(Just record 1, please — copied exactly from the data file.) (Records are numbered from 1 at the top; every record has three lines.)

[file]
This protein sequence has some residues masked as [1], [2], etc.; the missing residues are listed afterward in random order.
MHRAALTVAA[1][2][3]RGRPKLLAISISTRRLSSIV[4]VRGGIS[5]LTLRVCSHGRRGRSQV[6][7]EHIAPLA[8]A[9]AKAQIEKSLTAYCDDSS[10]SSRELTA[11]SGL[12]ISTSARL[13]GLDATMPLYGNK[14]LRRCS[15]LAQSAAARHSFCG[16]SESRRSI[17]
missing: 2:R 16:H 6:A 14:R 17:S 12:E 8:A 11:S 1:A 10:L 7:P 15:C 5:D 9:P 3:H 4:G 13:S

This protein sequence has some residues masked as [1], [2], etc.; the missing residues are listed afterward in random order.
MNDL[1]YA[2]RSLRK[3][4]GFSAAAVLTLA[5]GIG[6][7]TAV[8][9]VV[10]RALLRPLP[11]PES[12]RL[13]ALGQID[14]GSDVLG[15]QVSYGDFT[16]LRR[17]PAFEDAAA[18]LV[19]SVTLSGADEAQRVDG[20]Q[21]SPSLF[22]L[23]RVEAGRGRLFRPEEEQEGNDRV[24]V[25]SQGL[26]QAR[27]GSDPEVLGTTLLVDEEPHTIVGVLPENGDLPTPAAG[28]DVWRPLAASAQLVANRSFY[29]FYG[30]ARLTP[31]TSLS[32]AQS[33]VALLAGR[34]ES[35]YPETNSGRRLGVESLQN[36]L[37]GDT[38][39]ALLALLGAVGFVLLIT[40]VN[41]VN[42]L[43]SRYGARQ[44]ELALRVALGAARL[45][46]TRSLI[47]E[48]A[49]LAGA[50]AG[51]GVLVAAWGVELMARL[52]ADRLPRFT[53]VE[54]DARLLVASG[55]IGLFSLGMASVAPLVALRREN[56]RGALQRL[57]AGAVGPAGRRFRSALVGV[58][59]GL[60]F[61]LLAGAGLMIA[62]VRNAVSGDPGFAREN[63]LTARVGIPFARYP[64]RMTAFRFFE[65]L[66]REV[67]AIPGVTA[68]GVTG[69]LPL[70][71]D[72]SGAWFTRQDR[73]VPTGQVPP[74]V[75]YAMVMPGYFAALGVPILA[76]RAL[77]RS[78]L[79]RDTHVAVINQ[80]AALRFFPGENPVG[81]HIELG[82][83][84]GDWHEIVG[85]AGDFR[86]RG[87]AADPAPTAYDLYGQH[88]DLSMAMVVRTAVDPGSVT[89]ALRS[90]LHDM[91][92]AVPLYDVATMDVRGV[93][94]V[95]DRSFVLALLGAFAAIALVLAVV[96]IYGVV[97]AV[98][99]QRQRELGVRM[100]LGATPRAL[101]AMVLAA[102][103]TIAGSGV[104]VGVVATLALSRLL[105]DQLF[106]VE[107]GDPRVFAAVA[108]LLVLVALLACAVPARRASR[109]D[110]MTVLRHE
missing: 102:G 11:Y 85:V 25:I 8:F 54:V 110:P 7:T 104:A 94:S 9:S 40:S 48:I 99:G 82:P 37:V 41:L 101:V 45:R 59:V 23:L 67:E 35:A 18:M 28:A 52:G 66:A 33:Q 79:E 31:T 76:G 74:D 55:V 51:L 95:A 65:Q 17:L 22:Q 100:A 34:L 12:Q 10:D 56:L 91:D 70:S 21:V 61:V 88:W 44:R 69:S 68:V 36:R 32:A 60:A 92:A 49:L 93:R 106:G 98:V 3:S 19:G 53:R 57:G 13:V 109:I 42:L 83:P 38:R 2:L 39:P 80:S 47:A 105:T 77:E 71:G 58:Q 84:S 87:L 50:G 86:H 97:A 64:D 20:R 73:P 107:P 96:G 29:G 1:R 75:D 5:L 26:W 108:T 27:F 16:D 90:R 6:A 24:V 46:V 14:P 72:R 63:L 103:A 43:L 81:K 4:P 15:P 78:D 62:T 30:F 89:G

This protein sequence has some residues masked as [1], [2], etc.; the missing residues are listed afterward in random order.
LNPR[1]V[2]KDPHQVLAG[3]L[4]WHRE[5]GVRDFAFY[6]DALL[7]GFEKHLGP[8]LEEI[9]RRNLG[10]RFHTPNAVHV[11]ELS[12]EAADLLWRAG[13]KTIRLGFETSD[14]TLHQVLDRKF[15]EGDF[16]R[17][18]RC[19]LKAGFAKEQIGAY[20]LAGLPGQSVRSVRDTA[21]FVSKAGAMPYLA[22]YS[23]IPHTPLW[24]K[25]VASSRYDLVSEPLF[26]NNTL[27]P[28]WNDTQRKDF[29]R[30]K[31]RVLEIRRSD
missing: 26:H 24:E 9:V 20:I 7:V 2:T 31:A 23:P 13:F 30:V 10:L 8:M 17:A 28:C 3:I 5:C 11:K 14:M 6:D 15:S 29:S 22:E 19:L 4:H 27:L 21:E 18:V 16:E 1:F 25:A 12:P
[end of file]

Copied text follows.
This protein sequence has some residues masked as [1], [2], etc.; the missing residues are listed afterward in random order.
MHRAALTVAA[1][2][3]RGRPKLLAISISTRRLSSIV[4]VRGGIS[5]LTLRVCSHGRRGRSQV[6][7]EHIAPLA[8]A[9]AKAQIEKSLTAYCDDSS[10]SSRELTA[11]SGL[12]ISTSARL[13]GLDATMPLYGNK[14]LRRCS[15]LAQSAAARHSFCG[16]SESRRSI[17]
missing: 2:R 16:H 6:A 14:R 17:S 12:E 8:A 11:S 1:A 10:L 7:P 15:C 5:D 9:P 3:H 4:G 13:S